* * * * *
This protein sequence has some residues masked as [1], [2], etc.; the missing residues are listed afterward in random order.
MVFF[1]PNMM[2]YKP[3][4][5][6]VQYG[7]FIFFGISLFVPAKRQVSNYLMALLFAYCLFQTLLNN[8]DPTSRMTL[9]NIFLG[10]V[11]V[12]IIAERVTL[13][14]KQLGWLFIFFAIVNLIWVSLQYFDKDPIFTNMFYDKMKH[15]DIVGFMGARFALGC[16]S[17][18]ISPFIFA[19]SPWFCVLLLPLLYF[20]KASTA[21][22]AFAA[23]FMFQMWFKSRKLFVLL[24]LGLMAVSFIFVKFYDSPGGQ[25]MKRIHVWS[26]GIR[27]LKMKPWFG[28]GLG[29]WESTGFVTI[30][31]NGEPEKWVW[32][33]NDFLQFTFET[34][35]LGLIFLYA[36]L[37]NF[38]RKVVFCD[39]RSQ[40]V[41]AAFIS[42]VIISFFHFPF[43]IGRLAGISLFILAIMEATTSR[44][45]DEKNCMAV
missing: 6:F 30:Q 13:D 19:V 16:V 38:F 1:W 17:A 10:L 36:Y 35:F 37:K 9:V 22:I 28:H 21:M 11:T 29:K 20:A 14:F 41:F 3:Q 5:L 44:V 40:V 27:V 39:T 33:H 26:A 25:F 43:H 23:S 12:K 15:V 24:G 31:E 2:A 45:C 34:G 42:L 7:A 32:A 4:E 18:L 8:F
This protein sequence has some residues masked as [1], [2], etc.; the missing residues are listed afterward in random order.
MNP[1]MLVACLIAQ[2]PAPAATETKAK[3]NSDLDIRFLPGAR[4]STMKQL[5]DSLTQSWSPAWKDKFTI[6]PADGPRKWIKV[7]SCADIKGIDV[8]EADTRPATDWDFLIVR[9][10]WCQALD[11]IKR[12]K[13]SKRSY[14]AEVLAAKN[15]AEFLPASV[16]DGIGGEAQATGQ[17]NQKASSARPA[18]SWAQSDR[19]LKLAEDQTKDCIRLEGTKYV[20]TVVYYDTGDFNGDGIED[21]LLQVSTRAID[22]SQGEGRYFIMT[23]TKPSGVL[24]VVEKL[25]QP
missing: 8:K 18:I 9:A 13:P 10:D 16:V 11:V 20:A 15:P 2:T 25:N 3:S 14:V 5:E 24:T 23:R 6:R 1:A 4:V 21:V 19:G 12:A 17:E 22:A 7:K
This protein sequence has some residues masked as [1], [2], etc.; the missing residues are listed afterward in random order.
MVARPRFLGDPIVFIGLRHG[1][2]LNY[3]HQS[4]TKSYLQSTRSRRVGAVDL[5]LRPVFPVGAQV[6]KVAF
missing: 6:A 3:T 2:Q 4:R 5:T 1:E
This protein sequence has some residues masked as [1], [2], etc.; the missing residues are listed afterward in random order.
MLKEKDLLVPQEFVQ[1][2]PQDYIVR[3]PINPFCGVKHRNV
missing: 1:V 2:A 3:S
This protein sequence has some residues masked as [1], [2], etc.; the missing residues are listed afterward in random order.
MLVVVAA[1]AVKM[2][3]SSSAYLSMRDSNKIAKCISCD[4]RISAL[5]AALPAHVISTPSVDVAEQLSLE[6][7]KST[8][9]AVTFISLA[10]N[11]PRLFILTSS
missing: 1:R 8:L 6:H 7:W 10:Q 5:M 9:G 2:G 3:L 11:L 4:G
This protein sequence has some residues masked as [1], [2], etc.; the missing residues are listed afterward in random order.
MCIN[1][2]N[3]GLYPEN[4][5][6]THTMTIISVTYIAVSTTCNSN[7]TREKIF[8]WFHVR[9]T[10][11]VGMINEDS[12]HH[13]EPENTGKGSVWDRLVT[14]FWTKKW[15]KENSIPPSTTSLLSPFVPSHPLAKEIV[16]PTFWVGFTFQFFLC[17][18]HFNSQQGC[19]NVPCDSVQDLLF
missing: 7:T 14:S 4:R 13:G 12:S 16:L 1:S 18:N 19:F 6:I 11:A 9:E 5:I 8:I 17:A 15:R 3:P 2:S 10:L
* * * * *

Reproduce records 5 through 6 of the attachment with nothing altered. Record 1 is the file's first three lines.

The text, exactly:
This protein sequence has some residues masked as [1], [2], etc.; the missing residues are listed afterward in random order.
MLVVVAA[1]AVKM[2][3]SSSAYLSMRDSNKIAKCISCD[4]RISAL[5]AALPAHVISTPSVDVAEQLSLE[6][7]KST[8][9]AVTFISLA[10]N[11]PRLFILTSS
missing: 1:R 8:L 6:H 7:W 10:Q 5:M 9:G 2:G 3:L 11:L 4:G
This protein sequence has some residues masked as [1], [2], etc.; the missing residues are listed afterward in random order.
MCIN[1][2]N[3]GLYPEN[4][5][6]THTMTIISVTYIAVSTTCNSN[7]TREKIF[8]WFHVR[9]T[10][11]VGMINEDS[12]HH[13]EPENTGKGSVWDRLVT[14]FWTKKW[15]KENSIPPSTTSLLSPFVPSHPLAKEIV[16]PTFWVGFTFQFFLC[17][18]HFNSQQGC[19]NVPCDSVQDLLF
missing: 7:T 14:S 4:R 13:G 12:S 16:L 1:S 18:N 19:F 6:I 11:A 9:E 5:I 8:I 17:A 15:R 3:P 2:S 10:L